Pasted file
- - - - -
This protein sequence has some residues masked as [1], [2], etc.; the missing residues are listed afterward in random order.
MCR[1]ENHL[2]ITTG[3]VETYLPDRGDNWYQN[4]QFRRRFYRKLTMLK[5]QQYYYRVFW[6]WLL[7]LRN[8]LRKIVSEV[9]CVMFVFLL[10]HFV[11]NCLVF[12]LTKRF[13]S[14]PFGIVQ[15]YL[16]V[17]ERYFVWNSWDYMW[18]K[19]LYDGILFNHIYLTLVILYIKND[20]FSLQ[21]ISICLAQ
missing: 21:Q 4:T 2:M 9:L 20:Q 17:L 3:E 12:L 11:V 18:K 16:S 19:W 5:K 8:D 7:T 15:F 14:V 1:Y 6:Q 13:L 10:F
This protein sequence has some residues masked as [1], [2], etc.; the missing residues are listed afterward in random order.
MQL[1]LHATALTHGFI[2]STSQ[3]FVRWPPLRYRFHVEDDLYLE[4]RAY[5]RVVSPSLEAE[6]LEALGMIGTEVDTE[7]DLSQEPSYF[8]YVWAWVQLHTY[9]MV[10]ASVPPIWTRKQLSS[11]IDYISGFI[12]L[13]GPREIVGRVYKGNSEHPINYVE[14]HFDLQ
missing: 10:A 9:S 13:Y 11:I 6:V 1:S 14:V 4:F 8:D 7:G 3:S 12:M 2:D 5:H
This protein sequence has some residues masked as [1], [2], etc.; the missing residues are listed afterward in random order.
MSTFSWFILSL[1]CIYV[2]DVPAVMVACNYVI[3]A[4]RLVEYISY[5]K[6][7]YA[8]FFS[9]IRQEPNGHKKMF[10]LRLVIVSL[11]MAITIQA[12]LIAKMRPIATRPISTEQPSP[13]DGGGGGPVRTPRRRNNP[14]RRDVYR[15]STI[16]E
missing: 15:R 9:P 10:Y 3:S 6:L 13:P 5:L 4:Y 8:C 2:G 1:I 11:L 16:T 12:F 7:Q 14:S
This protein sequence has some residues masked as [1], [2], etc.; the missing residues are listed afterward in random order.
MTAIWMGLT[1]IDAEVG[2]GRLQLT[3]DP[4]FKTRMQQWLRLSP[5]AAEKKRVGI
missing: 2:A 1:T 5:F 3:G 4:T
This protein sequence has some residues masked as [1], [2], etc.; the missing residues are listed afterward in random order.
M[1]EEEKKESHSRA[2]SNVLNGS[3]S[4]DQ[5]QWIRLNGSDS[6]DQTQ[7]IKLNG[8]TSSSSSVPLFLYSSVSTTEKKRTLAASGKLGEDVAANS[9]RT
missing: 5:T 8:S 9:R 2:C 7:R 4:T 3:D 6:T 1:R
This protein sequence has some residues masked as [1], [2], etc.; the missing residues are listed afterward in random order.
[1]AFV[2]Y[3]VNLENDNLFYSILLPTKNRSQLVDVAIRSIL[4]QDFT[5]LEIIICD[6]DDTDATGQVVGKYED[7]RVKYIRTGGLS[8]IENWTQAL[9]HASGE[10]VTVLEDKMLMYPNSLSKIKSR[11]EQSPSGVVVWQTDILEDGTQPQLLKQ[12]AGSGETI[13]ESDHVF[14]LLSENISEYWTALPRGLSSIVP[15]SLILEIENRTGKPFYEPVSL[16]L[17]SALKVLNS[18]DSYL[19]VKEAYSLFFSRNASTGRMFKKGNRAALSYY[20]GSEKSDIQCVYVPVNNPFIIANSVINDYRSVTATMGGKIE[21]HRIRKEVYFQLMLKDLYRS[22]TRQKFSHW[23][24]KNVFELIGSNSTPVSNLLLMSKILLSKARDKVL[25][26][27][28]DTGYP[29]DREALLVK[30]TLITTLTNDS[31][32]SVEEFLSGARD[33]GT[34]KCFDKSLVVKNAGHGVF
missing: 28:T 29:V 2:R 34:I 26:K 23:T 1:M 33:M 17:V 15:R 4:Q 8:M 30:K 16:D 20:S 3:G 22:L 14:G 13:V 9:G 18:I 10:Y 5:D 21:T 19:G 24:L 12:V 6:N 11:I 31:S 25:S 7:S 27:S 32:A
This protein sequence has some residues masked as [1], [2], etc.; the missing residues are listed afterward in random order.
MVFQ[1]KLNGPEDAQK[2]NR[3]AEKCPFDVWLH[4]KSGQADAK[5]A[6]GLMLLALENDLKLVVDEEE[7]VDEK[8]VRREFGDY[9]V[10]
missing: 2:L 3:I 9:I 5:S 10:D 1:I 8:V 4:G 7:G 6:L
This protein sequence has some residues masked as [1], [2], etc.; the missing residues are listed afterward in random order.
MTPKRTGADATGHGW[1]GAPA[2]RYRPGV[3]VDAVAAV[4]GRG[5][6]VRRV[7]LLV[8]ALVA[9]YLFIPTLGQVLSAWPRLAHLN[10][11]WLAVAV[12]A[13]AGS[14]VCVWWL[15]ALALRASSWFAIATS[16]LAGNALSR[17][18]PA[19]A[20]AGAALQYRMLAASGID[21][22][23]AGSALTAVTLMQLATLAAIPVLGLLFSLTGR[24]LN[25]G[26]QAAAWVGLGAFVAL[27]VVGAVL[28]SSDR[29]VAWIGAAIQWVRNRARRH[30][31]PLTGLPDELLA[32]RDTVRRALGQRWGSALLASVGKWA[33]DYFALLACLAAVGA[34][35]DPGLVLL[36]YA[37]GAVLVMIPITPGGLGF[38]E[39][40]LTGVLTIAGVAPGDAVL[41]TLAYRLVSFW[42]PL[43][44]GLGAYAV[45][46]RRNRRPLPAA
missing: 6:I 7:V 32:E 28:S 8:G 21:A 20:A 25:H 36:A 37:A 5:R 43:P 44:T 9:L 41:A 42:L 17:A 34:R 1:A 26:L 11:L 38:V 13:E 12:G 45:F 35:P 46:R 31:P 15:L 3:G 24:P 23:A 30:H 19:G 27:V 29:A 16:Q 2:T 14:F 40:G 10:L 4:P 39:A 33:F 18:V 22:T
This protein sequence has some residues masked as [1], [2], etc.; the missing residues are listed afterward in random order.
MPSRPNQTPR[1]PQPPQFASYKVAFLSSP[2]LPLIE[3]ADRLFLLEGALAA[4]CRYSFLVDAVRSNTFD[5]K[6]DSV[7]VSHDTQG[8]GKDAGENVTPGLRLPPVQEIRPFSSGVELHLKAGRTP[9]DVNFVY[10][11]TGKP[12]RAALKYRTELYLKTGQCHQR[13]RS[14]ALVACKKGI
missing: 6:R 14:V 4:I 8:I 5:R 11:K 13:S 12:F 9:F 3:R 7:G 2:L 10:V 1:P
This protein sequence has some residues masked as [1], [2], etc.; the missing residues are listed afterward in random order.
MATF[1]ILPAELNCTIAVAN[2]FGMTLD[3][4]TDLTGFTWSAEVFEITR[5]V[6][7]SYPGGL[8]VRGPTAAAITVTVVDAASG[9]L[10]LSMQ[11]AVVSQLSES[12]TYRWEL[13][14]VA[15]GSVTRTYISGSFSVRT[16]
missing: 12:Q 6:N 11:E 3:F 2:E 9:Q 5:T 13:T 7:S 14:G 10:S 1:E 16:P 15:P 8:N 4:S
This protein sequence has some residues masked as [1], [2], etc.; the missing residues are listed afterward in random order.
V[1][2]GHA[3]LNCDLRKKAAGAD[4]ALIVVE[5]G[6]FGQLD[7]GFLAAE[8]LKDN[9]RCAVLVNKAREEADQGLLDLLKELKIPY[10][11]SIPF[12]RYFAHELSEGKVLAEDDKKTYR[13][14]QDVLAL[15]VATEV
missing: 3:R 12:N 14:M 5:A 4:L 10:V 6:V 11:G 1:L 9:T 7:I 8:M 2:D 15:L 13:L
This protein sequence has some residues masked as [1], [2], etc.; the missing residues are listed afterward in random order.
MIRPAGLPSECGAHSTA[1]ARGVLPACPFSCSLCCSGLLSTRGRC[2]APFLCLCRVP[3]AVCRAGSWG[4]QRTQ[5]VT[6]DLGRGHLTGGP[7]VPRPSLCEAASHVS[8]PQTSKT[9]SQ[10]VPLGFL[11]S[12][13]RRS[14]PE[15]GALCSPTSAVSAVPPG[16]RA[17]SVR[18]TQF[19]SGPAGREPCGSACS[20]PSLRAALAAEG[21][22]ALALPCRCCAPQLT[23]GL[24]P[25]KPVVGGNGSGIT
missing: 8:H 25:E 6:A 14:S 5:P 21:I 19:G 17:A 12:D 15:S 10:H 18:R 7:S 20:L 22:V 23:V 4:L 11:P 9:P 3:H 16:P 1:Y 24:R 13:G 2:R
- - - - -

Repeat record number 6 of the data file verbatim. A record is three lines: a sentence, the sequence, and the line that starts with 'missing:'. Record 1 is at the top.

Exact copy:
This protein sequence has some residues masked as [1], [2], etc.; the missing residues are listed afterward in random order.
[1]AFV[2]Y[3]VNLENDNLFYSILLPTKNRSQLVDVAIRSIL[4]QDFT[5]LEIIICD[6]DDTDATGQVVGKYED[7]RVKYIRTGGLS[8]IENWTQAL[9]HASGE[10]VTVLEDKMLMYPNSLSKIKSR[11]EQSPSGVVVWQTDILEDGTQPQLLKQ[12]AGSGETI[13]ESDHVF[14]LLSENISEYWTALPRGLSSIVP[15]SLILEIENRTGKPFYEPVSL[16]L[17]SALKVLNS[18]DSYL[19]VKEAYSLFFSRNASTGRMFKKGNRAALSYY[20]GSEKSDIQCVYVPVNNPFIIANSVINDYRSVTATMGGKIE[21]HRIRKEVYFQLMLKDLYRS[22]TRQKFSHW[23][24]KNVFELIGSNSTPVSNLLLMSKILLSKARDKVL[25][26][27][28]DTGYP[29]DREALLVK[30]TLITTLTNDS[31][32]SVEEFLSGARD[33]GT[34]KCFDKSLVVKNAGHGVF
missing: 28:T 29:V 2:R 34:I 26:K 23:T 1:M 33:M 17:V 15:R 4:Q 8:M 30:K 16:D 20:S 3:G 22:L 14:G 13:V 9:G 18:I 10:Y 5:D 21:T 19:G 24:L 12:V 6:N 11:I 31:S 25:S 7:S 27:S 32:A